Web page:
Norwich & Peterborough Building Society has signed an agreement with Aviva to transfer its branch-based advisers to the provider.
News of the deal first emerged earlier this month.
The transfer will see N&P’s 21 IFAs becoming Aviva employees, with Aviva owning the advisers.
The advisers will be transferred under Transfer of Undertakings (Protection of Employment) regulations which gives them an ongoing guarantee of employment.
The transfer is effective from March 16, and follows a review of N&P’s branch-based financial advice service.
N&P head of retail operations Mike Sketch says the building society made the decision to transfer its advisers to Aviva due to the cost of providing advice to retail customers post RDR.
He says: “There will be wide-ranging and fundamental changes to the provision of financial advice coming out of the RDR. It was prudent for us to look at the way we provide financial advice to our customers in light of the expected increase in regulation, complexity and cost to us.
“Ensuring we continue to provide our customers with branch access to financial advice on investments and protection is important to us. We also think it is important that our customers have access to a provider with a great range of products and the scale to thrive in the new regulatory framework. Aviva ticks both of those boxes for us and our customers.”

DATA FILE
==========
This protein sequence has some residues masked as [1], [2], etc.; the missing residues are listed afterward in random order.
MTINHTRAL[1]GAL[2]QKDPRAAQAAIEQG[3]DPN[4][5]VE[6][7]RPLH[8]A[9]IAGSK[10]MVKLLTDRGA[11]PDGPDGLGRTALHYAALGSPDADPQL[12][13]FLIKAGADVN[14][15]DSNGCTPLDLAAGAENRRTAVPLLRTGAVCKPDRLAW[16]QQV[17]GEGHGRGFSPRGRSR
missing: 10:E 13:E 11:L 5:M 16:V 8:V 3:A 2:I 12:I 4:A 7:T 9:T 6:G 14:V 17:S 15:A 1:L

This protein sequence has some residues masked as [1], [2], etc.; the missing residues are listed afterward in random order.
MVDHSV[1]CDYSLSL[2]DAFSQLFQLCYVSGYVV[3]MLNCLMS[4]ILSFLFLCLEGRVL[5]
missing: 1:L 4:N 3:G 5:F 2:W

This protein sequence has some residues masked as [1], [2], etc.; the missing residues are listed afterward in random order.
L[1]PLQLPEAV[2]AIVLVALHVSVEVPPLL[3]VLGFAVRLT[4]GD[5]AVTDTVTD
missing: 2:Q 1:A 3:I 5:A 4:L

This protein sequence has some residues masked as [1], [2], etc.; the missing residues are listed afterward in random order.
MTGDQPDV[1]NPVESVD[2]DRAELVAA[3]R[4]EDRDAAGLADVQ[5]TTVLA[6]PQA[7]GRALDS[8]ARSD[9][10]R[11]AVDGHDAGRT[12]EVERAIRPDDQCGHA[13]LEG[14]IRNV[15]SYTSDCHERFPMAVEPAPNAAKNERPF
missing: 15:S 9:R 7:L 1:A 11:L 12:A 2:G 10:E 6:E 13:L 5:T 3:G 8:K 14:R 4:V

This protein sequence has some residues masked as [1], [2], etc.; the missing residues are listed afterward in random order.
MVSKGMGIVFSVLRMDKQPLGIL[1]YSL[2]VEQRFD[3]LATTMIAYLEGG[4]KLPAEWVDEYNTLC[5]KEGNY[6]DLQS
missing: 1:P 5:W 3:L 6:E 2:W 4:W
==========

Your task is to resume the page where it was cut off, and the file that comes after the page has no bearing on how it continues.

Aviva UK Life distribution director Graham Boffey says: “Aviva has a strong partnerships distribution model and this deal builds on our distribution reach in a market in which we have considerable experience. We run similar distribution models with many other building societies. Aviva remains committed to a broad distribution strategy and is well positioned for the changes arising from RDR.”
Aviva has similar introducer agreements in place with Chelsea Building Society, Stroud & Swindon Building Society, Principality Building Society, and Coventry Building Society.
N&P is writing to all customers who have used its financial advice service to inform them about what is happening.
Liabilities for the advice given before the transfer will stay with N&P.
The mutual has admitted it could face liabilities as high as £50m over its advice to thousands of clients to invest in Keydata products. N&P is also facing a possible class action of up to 400 Financial Ombudsman Service complaints over Keydata.
N&P’s IFAs were previously tied to Norwich Union before becoming IFAs in 2003.